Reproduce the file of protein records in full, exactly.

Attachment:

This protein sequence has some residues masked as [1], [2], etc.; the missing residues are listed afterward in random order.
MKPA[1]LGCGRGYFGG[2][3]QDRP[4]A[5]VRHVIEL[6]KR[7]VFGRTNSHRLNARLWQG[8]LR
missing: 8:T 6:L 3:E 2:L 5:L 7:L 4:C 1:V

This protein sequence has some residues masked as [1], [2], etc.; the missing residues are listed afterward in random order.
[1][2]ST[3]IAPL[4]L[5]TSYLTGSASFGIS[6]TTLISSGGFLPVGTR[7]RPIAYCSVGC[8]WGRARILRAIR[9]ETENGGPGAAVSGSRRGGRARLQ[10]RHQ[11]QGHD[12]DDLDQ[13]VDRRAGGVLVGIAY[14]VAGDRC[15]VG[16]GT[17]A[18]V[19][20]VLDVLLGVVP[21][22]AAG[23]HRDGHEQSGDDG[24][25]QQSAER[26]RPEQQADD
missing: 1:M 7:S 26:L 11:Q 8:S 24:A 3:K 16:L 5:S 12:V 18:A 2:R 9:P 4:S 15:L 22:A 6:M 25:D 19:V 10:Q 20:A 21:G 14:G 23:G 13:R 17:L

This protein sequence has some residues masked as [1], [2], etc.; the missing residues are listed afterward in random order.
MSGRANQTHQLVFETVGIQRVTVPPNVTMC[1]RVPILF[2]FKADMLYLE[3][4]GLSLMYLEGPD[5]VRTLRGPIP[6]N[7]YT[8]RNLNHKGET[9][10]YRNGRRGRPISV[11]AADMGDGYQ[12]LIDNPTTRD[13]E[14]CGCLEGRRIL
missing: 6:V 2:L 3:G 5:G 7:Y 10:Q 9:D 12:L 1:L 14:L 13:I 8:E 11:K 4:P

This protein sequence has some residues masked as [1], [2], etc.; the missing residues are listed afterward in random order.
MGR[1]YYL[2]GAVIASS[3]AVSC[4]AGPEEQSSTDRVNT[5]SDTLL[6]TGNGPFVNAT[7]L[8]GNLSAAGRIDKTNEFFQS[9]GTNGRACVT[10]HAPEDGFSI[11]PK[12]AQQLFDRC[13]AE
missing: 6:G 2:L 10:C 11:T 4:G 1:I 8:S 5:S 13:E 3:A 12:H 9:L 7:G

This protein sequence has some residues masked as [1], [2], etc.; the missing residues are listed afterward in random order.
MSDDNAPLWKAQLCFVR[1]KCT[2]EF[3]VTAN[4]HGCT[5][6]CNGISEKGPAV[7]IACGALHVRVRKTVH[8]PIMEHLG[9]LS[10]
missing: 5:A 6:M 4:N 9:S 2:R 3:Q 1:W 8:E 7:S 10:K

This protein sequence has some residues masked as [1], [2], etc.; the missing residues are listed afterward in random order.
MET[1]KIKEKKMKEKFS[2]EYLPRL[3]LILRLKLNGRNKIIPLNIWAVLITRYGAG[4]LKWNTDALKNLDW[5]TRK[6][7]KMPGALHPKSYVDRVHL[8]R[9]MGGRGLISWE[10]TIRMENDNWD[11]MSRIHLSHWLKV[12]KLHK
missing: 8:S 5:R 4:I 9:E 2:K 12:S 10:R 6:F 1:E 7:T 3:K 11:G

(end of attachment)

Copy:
This protein sequence has some residues masked as [1], [2], etc.; the missing residues are listed afterward in random order.
MKPA[1]LGCGRGYFGG[2][3]QDRP[4]A[5]VRHVIEL[6]KR[7]VFGRTNSHRLNARLWQG[8]LR
missing: 8:T 6:L 3:E 2:L 5:L 7:L 4:C 1:V

This protein sequence has some residues masked as [1], [2], etc.; the missing residues are listed afterward in random order.
[1][2]ST[3]IAPL[4]L[5]TSYLTGSASFGIS[6]TTLISSGGFLPVGTR[7]RPIAYCSVGC[8]WGRARILRAIR[9]ETENGGPGAAVSGSRRGGRARLQ[10]RHQ[11]QGHD[12]DDLDQ[13]VDRRAGGVLVGIAY[14]VAGDRC[15]VG[16]GT[17]A[18]V[19][20]VLDVLLGVVP[21][22]AAG[23]HRDGHEQSGDDG[24][25]QQSAER[26]RPEQQADD
missing: 1:M 7:S 26:L 11:Q 8:S 24:A 3:K 16:L 5:S 12:V 18:A 2:R 9:P 4:S 15:L 22:A 6:M 25:D 19:V 10:Q 20:A 21:G 14:G 23:G 13:R 17:L

This protein sequence has some residues masked as [1], [2], etc.; the missing residues are listed afterward in random order.
MSGRANQTHQLVFETVGIQRVTVPPNVTMC[1]RVPILF[2]FKADMLYLE[3][4]GLSLMYLEGPD[5]VRTLRGPIP[6]N[7]YT[8]RNLNHKGET[9][10]YRNGRRGRPISV[11]AADMGDGYQ[12]LIDNPTTRD[13]E[14]CGCLEGRRIL
missing: 6:V 2:L 3:G 5:G 7:Y 10:Q 9:D 12:L 1:L 14:L 13:I 8:E 11:K 4:P

This protein sequence has some residues masked as [1], [2], etc.; the missing residues are listed afterward in random order.
MGR[1]YYL[2]GAVIASS[3]AVSC[4]AGPEEQSSTDRVNT[5]SDTLL[6]TGNGPFVNAT[7]L[8]GNLSAAGRIDKTNEFFQS[9]GTNGRACVT[10]HAPEDGFSI[11]PK[12]AQQLFDRC[13]AE
missing: 6:G 2:L 10:C 11:T 4:G 1:I 8:S 5:S 13:E 3:A 12:H 9:L 7:G

This protein sequence has some residues masked as [1], [2], etc.; the missing residues are listed afterward in random order.
MSDDNAPLWKAQLCFVR[1]KCT[2]EF[3]VTAN[4]HGCT[5][6]CNGISEKGPAV[7]IACGALHVRVRKTVH[8]PIMEHLG[9]LS[10]
missing: 5:A 6:M 4:N 9:S 2:R 3:Q 1:W 8:E 7:S 10:K

This protein sequence has some residues masked as [1], [2], etc.; the missing residues are listed afterward in random order.
MET[1]KIKEKKMKEKFS[2]EYLPRL[3]LILRLKLNGRNKIIPLNIWAVLITRYGAG[4]LKWNTDALKNLDW[5]TRK[6][7]KMPGALHPKSYVDRVHL[8]R[9]MGGRGLISWE[10]TIRMENDNWD[11]MSRIHLSHWLKV[12]KLHK
missing: 8:S 5:R 4:I 9:E 2:K 12:S 10:R 6:F 1:E 7:T 3:K 11:G